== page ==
Using a stylus with Paper on the iPhone is easier than using your finger, but it still isn’t quite as smooth as a fine-tip pen and a notepad.
In an odd quirk, Paper uses a different screen orientation depending on the device you use: You use it in portrait mode on your iPhone, but on the iPad, it comes only in landscape mode (You can, of course, rotate your device all you want as you draw, but the app won’t rotate with you). The decision to go with landscape mode on the iPhone makes sense given how most of us hold our phones, I’d like to see FiftyThree add support for portrait and landscape rotation on all devices in a future version.
Despite some minor annoyances, FiftyThree did an admirable job at cramming lots of functionality into the app, and came up with an interface that works well within the iPhone’s size limitations. Still, it goes without saying that iPhone 6 or 6 Plus owners (or soon, iPhone 6s and 6s Plus owners) will likely have an easier time working with Paper for iPhone than those of us using older devices.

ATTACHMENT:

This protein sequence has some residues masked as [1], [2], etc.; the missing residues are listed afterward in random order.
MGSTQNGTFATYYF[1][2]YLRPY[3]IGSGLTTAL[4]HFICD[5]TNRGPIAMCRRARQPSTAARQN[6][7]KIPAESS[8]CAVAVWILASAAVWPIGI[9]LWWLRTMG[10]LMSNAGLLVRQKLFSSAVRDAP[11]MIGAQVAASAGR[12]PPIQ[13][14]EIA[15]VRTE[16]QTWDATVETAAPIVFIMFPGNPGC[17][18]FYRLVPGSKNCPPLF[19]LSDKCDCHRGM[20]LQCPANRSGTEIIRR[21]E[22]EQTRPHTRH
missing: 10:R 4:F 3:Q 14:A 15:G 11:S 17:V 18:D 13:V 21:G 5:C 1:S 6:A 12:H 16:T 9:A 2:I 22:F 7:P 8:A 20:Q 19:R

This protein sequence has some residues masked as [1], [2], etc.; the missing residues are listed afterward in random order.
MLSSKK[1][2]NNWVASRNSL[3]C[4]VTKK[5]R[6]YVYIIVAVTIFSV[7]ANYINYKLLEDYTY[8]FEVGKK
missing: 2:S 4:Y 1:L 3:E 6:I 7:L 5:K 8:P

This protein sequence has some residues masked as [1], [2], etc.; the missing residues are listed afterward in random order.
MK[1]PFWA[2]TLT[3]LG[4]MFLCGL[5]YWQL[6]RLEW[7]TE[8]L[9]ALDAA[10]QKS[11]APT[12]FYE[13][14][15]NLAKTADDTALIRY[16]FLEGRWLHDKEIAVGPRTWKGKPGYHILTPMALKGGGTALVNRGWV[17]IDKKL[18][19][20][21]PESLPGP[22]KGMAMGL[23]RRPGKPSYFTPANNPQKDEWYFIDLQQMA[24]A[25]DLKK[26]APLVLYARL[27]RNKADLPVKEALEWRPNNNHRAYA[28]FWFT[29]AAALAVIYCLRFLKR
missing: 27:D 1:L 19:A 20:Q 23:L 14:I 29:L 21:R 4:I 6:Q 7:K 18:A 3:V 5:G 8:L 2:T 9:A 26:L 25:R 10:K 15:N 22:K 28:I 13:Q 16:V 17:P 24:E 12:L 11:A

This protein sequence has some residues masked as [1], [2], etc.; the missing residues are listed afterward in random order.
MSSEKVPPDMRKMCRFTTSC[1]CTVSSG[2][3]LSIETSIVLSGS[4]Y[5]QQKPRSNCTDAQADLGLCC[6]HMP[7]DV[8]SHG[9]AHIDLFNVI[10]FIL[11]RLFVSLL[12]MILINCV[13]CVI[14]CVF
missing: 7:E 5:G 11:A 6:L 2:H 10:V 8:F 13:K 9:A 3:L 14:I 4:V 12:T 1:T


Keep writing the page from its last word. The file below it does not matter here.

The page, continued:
A must-have upgrade
If you’re an existing Paper user, Paper 3.0 is a no-brainer upgrade. It adds plenty of new features—without detracting from the simplicity that made Paper so great in the first place—and if my hands-on experience is any indication, it’s fast and stable. If you don’t use Paper already, you have nothing to lose—it’s a free download from the App Store, so go give it a try.
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